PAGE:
Golan v. Holder, No. 10-545 (
Jan 18, 2012) U.S.
Last week, the United States Supreme Court confirmed once again that Congress has broad power to determine what works are protected by copyright and the length of that protection. In Golan, the Court upheld a ruling by the federal appeals court that Congress did not exceed its Constitutional authority when it enacted the Uruguay Round Agreements Act (URAA) in 1994 and granted copyright protection to certain foreign works that previously had not been protected in the
. United States
The Berne Convention for the Protection of Literary and Artistic Works (Berne Convention) is the principal treaty for determining how works protected by copyright in the author’s home country will be treated in other countries. Each of the 164 countries that has become a member the Berne Convention agrees to provide a minimum level of copyright protection for works of its authors, and to treat authors from other member countries at least as well as it treats its own authors. In particular, Article 18 of the Berne Convention requires member countries to protect the works of the authors of other member countries unless the work’s copyright term has expired in either the country where protection is sought or the country of origin.
When Congress enacted legislation in 1988 so that the
U.S. could become a member of the Berne Convention, the law said nothing about how the United States would treat foreign works protected in their countries of origin, but not in the . (For example, Tchaikovsky’s Peter and the Wolf had never been protected by copyright in the United States United States because the United States did not have a copyright treaty with to protect works of Russian authors and composers). The completion of the Agreement on Trade-Related Aspects of Intellectual Property Rights (TRIPS) mandated implementation of certain provisions of the Berne Convention, including Article 18, under the threat of economic sanctions. Russia
In 1994, Congress responded. Section 514 of the URAA (codified at 17 U.S.C. section 104A) grants copyright protection to works still protected n their country of origin, but not protected in the United States because: (a) the United States did not provide copyright protection to works of that country at the time the work was published; (b) the United States did not protect sound recordings fixed before 1972; or (c) the author had not complied with certain statutory requirements in the US law. The effect of Section 514 was to take works that previously were in the “public domain” and not protected under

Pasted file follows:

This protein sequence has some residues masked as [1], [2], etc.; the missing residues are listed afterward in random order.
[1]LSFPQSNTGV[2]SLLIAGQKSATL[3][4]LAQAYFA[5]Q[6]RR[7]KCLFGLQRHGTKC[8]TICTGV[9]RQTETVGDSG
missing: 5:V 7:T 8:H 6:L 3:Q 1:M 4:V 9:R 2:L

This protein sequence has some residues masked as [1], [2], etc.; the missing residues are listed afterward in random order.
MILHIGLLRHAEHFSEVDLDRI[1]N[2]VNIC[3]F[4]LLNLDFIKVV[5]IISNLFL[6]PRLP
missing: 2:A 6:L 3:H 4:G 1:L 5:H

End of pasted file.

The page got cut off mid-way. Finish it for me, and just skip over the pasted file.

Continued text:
copyright law and to give them copyright protection. U.S.
Orchestra conductors, musicians, publishers and others who formerly enjoyed free access to works Section 514 removed from the public domain brought suit to challenge Congress’s authority under the Copyright Clause to enact Section 514 Although the District Court agreed, the Tenth Circuit Court of Appeals reversed, and upheld Congress’s authority to enact Section 514.
Supreme Court Ruling
The Supreme Court ruled 6-2 that Section 514 does not exceed Congress’s authority under the Copyright Clause. The Court rejected the argument that the language that Congress can provide copyright protection “for a limited time” means Congress cannot extend copyright protection to works in the public domain. The Court found that its 2003 decision in Eldred v. Ashcroft was largely dispositive. In that case, the Court ruled that Congress has the authority under the Copyright Clause to extend the copyright term of certain works by 20 years, and that the term “limited” does not mean that the term is “fixed” or “inalterable.” The Court reviewed the history of amendments to the Copyright Act and found a number of situations where Congress has protected works that had been unprotected. Finally, the Court saw no reason to reject Congress’s determination that adherence to the Berne Convention would serve the objectives of the Copyright Clause.
Two definitive rulings in a decade on the authority of Congress under the Commerce Clause will hopefully put the challenges to rest. The Supreme Court clearly has told us that Congress has the authority to extend copyright protection to works that previously have not been protected, and to extend the term of copyright protection. In Eldred, the Court told us that Congress’s authority is not unlimited, but to date Congress has not pushed the limits of its authority so much as to cause the Court concern.
These cases also serve to warn those who use uncopyrighted works in their businesses, and those who advise them, that “nothing is forever.” Congress could change the status of the copyrighted works in the future. Such users should keep this in mind when developing business plans and models based on uncopyrighted works.